RECENT FINDINGS: Postoperative mortality remains excessively high. The move towards ambulatory care is being adequately integrated into all the stages of patient management in the context of a single therapeutic plan that is mutually agreed upon by all caregivers. The French National Health Authority, which provides certification for healthcare establishments, encourages this 'seamless' approach between private practice and the hospital setting, based on teamwork and interdisciplinary consultation. By daring to break with traditional organizational structures, and by taking account of human factors and staged strategies, it is possible to deliver appropriate care, with a level of quality and safety that meets users' demands.
SUMMARY: The management of a patient undergoing surgery with anaesthesia is a seamless spectrum from the patient's home to the hospital and back to home. Decision-making must be multidisciplinary. Increased use of ambulatory care, breaks with traditional organizational structures, and efforts to reduce postoperative mortality represents opportunities to improve overall system performance. Demographic and economic constraints are potential threats to be identified.

PMID: 28118164 [PubMed - indexed for MEDLINE]

Critical care clinician perceptions of factors leading to Medical Emergency Team review.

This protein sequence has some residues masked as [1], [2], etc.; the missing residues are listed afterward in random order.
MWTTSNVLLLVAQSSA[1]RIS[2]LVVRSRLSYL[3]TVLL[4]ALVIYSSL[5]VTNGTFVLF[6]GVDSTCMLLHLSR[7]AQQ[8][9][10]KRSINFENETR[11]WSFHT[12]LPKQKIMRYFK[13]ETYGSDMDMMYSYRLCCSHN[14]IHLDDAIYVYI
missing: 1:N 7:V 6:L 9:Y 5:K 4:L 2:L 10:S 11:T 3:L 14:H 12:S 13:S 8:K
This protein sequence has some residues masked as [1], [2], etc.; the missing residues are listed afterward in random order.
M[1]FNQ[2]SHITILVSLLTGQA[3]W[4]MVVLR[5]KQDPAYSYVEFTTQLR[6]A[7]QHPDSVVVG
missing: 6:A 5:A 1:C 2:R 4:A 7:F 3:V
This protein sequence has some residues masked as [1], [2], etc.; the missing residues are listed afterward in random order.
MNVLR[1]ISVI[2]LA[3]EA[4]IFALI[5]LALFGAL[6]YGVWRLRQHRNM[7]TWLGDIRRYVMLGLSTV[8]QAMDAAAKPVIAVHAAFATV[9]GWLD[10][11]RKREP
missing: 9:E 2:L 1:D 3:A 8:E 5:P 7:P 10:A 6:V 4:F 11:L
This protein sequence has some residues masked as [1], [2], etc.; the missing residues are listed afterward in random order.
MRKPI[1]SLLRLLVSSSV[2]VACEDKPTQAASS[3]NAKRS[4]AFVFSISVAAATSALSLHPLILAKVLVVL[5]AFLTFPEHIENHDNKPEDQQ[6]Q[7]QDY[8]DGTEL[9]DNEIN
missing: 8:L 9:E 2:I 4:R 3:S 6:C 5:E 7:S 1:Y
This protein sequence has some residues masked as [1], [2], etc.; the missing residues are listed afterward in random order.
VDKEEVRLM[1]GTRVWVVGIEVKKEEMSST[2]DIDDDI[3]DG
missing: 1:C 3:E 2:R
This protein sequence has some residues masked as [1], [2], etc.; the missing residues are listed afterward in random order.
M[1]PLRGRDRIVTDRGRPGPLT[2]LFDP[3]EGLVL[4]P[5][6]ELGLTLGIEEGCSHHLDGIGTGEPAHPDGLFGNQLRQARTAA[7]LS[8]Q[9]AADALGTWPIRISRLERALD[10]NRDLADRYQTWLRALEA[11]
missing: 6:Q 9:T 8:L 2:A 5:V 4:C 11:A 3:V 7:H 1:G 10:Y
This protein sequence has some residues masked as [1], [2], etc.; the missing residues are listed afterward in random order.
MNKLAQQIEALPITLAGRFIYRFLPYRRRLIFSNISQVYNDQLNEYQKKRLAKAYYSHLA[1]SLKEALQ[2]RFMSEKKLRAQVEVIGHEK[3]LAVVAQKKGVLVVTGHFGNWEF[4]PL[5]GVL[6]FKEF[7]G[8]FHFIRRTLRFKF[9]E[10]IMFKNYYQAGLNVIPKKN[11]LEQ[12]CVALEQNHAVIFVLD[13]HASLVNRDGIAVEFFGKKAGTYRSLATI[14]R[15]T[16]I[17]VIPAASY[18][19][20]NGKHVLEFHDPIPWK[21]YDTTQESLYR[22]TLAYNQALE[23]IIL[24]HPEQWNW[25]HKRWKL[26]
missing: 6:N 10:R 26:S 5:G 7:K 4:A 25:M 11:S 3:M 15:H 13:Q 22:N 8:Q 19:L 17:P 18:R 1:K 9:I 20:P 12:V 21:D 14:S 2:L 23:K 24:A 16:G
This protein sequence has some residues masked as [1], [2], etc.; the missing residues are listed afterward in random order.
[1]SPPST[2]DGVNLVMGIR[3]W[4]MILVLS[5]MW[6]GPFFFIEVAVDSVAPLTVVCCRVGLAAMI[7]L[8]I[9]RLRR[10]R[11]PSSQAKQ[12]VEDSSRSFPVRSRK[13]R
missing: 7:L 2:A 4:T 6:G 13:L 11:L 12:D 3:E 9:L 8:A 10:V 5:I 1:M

ons, 10/05/2017 - 21:13
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Critical care clinician perceptions of factors leading to Medical Emergency Team review.

Aust Crit Care. 2017 May 05;:

Authors: Currey J, Allen J, Jones D

Abstract
BACKGROUND: The introduction of rapid response systems has reduced the incidence of in-hospital cardiac arrest; however, many instances of clinical deterioration are unrecognised. Afferent limb failure is common and may be associated with unplanned intensive care admissions, heightened mortality and prolonged length of stay. Patients reviewed by a Medical Emergency Team are inherently vulnerable with a high in-hospital mortality.
OBJECTIVE: To explore perceptions of intensive care unit (ICU) staff who attend deteriorating acute care ward patients regarding current problems, barriers and potential solutions to recognising and responding to clinical deterioration that culminates in a Medical Emergency Team review.